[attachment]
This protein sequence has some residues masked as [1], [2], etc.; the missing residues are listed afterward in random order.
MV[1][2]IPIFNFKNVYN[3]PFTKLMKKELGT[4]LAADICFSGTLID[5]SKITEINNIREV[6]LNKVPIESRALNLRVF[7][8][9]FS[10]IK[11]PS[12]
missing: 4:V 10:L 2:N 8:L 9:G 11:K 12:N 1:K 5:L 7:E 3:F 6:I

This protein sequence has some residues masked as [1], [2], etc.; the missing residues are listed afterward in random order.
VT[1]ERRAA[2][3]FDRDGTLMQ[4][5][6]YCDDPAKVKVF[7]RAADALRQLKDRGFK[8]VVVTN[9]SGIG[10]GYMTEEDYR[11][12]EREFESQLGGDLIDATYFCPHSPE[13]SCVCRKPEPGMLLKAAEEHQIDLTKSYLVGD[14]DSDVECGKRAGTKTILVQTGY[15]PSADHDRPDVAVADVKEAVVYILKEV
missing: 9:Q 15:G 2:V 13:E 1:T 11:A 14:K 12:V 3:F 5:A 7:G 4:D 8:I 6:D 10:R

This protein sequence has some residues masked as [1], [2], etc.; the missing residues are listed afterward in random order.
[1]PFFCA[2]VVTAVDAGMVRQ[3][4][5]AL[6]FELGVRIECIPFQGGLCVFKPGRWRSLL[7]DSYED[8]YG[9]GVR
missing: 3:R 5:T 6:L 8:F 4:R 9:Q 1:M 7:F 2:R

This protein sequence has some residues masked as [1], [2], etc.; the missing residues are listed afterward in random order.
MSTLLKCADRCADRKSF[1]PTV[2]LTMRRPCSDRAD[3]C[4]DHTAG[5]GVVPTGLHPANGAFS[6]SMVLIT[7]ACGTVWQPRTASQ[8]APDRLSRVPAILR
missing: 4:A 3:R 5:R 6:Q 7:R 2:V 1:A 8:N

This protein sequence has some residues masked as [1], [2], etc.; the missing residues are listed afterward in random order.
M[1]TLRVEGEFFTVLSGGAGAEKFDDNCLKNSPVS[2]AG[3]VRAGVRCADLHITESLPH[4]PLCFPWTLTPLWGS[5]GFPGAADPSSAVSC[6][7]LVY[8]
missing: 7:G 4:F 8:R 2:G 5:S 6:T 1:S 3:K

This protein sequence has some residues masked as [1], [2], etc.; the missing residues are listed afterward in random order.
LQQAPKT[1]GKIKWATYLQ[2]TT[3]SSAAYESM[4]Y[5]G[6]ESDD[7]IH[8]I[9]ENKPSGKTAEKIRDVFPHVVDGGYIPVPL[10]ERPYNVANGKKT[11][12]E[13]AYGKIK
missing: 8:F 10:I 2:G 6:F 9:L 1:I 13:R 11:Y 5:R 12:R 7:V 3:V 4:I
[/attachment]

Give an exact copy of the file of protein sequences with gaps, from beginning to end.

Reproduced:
This protein sequence has some residues masked as [1], [2], etc.; the missing residues are listed afterward in random order.
MV[1][2]IPIFNFKNVYN[3]PFTKLMKKELGT[4]LAADICFSGTLID[5]SKITEINNIREV[6]LNKVPIESRALNLRVF[7][8][9]FS[10]IK[11]PS[12]
missing: 4:V 10:L 2:N 8:L 9:G 11:K 12:N 1:K 5:L 7:E 3:F 6:I

This protein sequence has some residues masked as [1], [2], etc.; the missing residues are listed afterward in random order.
VT[1]ERRAA[2][3]FDRDGTLMQ[4][5][6]YCDDPAKVKVF[7]RAADALRQLKDRGFK[8]VVVTN[9]SGIG[10]GYMTEEDYR[11][12]EREFESQLGGDLIDATYFCPHSPE[13]SCVCRKPEPGMLLKAAEEHQIDLTKSYLVGD[14]DSDVECGKRAGTKTILVQTGY[15]PSADHDRPDVAVADVKEAVVYILKEV
missing: 9:Q 15:G 2:V 13:E 1:T 11:A 14:K 12:V 3:F 5:A 7:G 4:D 8:I 6:D 10:R

This protein sequence has some residues masked as [1], [2], etc.; the missing residues are listed afterward in random order.
[1]PFFCA[2]VVTAVDAGMVRQ[3][4][5]AL[6]FELGVRIECIPFQGGLCVFKPGRWRSLL[7]DSYED[8]YG[9]GVR
missing: 3:R 5:T 6:L 8:F 4:R 9:Q 1:M 7:F 2:R

This protein sequence has some residues masked as [1], [2], etc.; the missing residues are listed afterward in random order.
MSTLLKCADRCADRKSF[1]PTV[2]LTMRRPCSDRAD[3]C[4]DHTAG[5]GVVPTGLHPANGAFS[6]SMVLIT[7]ACGTVWQPRTASQ[8]APDRLSRVPAILR
missing: 4:A 3:R 5:R 6:Q 7:R 2:V 1:A 8:N

This protein sequence has some residues masked as [1], [2], etc.; the missing residues are listed afterward in random order.
M[1]TLRVEGEFFTVLSGGAGAEKFDDNCLKNSPVS[2]AG[3]VRAGVRCADLHITESLPH[4]PLCFPWTLTPLWGS[5]GFPGAADPSSAVSC[6][7]LVY[8]
missing: 7:G 4:F 8:R 2:G 5:S 6:T 1:S 3:K

This protein sequence has some residues masked as [1], [2], etc.; the missing residues are listed afterward in random order.
LQQAPKT[1]GKIKWATYLQ[2]TT[3]SSAAYESM[4]Y[5]G[6]ESDD[7]IH[8]I[9]ENKPSGKTAEKIRDVFPHVVDGGYIPVPL[10]ERPYNVANGKKT[11][12]E[13]AYGKIK
missing: 8:F 10:I 2:G 6:F 9:L 1:I 13:R 11:Y 5:R 12:R 7:V 3:V 4:I